Competition winner uses composite materials to re-imagine Semper's primitive hut.The title of TEX-FAB's fourth annual competition—Plasticity—has a double meaning. It refers first to the concept at the core of the competition brief: the capacity of parametric design and digital fabrication to manifest new formal possibilities. But it also alludes to the material itself, fiber-reinforced polymer (FRP). “Plastics have the potential to push contemporary architecture beyond the frame-plus-cladding formula dominant since at least the 19th century,” said competition winner Justin Diles. Pointing to traditional stonecutting and vault work, he said, "I'm very interested in this large volumetric mode of construction, but I'm not at all interested in the stone. I think that composites probably offer the best way of addressing this old yet new mode of constructing architecture." Diles' proposal, Plastic Stereotomy, builds on his work as a KSA fellow at The Ohio State University. But where his earlier Eigenforms were two-dimensional freestanding walls, Diles' Plastic Stereotomy pavilion—which he will build at scale during the coming months—is fully three-dimensional. Inspired by teaching tools designed by Robert le Ricolais, Diles used a finite element analysis 3D modeling plugin to simulate surface buckling by superimposing volumes onto one another. "Those pieces are voluptuous; they create a lot of poché [thickness] as they overlap with one another," Diles observed. While the plugin developed by his friend was critical to the design process, Diles remained focused throughout on the end goal of fabrication. "What I'm really looking at is how we can use simulation to think about issues of construction rather than just optimization," he said. Custom fabrication shop Kreysler & Associates will provide technical support as Diles moves from design to construction. Diles cites the fire-resistant FRP cladding developed by Kreysler for Snøhetta's SFMOMA as an example of how composite materials can ease the transition from two-dimensional to volumetric design. "Even though the project still adheres to Gottfried Semper's model of a lightweight frame and cladding, the panels don't have a frame expression," he said. "They're massive, with ripples and indentations. They point to a new way of thinking about architectural surface and enclosure." Kreysler and Diles will work together to streamline the techniques he used to build his competition prototype, a scaled-down section of the Plastic Stereotomy pavilion. (Bollinger + Grohmann will provide additional structural and material engineering support.) For the mockup, Diles used a 5-axis CNC mill to shape EPS foam molds onto which he layered up FRP cloth. He then removed the pieces from the molds, painted them, and glued and bolted them together, adding stiffeners to the open-backed components. Because the FRP is so light, he used two solid foam blocks to weigh down the structure. "I'm interested in working with Kreysler around thinking through production to make it more efficient," said Diles. For the fabricators, the TEX-FAB collaboration represents another step in Kreysler's journey from boat-building to other applications of composite materials, including architecture. "We're excited to work on this with Justin," said Kreysler's Josh Zabel. "It's exciting to see designers put fresh eyes on these materials we're devoted to." Plastic Stereotomy will be on display at TEX-FAB 2015 Houston at the University of Houston College of Architecture, March 26-29. The conference will feature workshops, lectures, and an exhibition on the theme of Plasticity.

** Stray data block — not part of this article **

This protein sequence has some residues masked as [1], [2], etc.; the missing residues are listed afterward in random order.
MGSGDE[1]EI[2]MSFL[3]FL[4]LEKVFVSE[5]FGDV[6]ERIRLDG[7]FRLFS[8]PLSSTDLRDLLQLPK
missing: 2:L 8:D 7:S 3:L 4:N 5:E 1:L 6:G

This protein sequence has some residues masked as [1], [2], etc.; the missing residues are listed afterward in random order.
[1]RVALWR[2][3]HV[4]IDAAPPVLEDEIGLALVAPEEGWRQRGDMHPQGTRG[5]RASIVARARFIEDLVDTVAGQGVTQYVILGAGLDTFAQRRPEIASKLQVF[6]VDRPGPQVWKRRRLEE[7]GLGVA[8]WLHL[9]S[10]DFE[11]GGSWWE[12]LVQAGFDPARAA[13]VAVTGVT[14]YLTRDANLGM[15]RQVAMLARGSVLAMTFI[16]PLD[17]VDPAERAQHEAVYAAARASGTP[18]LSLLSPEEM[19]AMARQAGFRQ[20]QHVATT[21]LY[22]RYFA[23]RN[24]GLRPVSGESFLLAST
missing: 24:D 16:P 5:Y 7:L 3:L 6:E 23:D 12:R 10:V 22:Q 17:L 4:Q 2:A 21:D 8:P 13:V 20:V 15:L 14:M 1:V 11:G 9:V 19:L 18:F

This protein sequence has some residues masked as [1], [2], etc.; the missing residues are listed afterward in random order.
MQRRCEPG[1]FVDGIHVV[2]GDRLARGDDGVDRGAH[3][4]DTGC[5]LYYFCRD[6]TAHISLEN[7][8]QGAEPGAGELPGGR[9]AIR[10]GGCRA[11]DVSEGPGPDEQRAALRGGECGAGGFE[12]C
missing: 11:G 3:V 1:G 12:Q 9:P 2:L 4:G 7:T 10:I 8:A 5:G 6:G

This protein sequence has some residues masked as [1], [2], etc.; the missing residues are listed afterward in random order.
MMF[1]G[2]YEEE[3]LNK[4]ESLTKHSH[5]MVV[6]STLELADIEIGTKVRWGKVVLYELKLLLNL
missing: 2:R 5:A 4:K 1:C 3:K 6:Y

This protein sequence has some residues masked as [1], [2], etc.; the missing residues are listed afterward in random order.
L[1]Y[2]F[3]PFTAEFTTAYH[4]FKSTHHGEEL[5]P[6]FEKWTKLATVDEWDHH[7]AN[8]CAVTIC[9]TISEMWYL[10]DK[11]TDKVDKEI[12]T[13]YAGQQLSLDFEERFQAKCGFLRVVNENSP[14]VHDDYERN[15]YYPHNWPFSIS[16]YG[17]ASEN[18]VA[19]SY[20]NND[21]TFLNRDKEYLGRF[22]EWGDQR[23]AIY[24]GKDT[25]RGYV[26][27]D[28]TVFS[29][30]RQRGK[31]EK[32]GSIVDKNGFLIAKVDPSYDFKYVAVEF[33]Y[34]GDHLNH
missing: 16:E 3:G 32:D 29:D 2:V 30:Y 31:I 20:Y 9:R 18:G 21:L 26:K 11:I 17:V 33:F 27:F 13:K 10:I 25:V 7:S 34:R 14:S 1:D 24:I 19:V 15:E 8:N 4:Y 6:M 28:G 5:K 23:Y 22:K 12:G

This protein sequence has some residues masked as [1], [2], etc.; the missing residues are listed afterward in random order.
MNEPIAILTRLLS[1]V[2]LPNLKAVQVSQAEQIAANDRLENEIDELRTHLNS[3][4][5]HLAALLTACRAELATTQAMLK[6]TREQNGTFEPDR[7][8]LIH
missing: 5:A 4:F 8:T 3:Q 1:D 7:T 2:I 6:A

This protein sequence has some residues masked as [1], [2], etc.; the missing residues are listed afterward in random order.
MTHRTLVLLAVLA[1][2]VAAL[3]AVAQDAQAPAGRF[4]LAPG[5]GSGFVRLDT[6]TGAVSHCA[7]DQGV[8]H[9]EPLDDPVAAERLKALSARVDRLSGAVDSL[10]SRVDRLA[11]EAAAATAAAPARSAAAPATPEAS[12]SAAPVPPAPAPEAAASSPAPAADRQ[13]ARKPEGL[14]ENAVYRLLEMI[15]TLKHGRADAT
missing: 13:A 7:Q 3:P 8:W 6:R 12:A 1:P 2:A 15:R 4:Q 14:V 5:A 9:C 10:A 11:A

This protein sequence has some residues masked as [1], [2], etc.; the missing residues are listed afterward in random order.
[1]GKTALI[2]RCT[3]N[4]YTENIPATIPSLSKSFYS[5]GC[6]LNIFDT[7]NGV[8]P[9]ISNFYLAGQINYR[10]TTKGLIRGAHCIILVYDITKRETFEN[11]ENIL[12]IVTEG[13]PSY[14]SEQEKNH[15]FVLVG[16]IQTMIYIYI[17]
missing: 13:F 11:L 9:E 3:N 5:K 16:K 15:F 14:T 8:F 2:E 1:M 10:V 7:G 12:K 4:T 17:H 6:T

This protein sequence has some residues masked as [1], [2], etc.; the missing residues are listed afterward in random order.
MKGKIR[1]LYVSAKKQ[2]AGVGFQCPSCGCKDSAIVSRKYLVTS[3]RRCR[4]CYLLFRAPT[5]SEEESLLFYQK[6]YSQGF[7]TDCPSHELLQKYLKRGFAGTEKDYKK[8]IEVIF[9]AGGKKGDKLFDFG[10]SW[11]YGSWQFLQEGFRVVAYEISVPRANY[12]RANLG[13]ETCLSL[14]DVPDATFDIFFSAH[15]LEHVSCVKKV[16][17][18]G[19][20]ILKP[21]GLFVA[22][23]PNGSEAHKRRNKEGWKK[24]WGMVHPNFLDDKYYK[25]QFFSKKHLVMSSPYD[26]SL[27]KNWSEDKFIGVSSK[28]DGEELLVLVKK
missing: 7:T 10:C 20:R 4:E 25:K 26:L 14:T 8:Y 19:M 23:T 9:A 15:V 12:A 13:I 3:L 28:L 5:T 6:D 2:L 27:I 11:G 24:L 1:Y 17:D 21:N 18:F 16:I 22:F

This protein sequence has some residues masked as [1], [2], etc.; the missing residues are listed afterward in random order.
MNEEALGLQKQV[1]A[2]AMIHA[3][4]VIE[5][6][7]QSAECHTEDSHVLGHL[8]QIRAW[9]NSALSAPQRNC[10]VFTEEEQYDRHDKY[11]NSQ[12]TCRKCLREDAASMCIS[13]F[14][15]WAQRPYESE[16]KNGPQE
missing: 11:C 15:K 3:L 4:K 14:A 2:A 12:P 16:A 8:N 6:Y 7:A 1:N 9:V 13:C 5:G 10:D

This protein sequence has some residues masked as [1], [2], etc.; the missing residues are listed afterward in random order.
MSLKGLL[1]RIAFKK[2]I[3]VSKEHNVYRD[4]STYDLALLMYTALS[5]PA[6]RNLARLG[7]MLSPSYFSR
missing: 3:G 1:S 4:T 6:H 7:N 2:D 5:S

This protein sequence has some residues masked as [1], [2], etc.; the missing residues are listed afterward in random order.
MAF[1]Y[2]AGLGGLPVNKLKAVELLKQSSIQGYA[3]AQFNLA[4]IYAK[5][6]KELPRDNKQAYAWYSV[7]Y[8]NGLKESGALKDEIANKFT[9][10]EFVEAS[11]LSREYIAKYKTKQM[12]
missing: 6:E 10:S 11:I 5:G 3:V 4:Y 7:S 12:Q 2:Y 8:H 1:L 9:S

Posts tagged with "plastics":
Plastics was the key word at the recent Columbia conference "Permanent Change: Plastics in Architecture and Engineering," which featured some of the best architects working with polymers today. On opening night, Greg Lynn did away with traditional tectonics in favor of total composite design from recycled toys to beautiful racing boats. Several pieces were on display in the lobby, including a beautiful backlit ribbed column cover designed by Columbia associate professor Yoshiko Sato (assisted by Shuning Zhao and John Hooper). Sato, who's known for her NASA design research and space course at Columbia, also designed the two over-sized plastic inflatable flowers suspended from the lobby ceiling, as shown above. The composite designs will be up and on view at the Morningside Heights campus at least another week.
Reminiscent of the ever-so-popular jelly shoes of the 1980s, and more recent incarnations such as Marc Jacobs Rubber Ballet Flat Shoes which debuted in 2007, Italian furniture powerhouse Kartell, internationally renowned for modern furniture design in plastics, and young Italian fashion label .normaluisa recently released a shoe collection of plastic ballerina flats aptly called “Glue Cinderella.” Combining Kartell’s innovative technology with .normaluisa’s youthful design sensibility their latest collaboration offers classic style with an edgy vibe. In a statement released about the new partnership, Lorenza Luti, the company’s 30-year-old marketing and retail manager and mind behind the project said, “Kartell is not merely a design company, but an authentic lifestyle brand. It has been the leading brand in experimentation with plastics for sixty years and has made transparency its trademark. Consequently, when I started to think about a range of shoes, it was natural to give the product our imprint.” Giving the shoe its imprint is just what Kartell did. Made from an injection-molding technology that allows for the creation of two-tone shoes combining transparent and opaque materials, the shoe is available in a variety of shades including neutral beige, deep blue, white, red, violet, green, and crystalline. For $135, you can slip into a pair of your own. The sticky slippers are on sale now at Kartell flagship stores and select boutiques in New York City and throughout the world.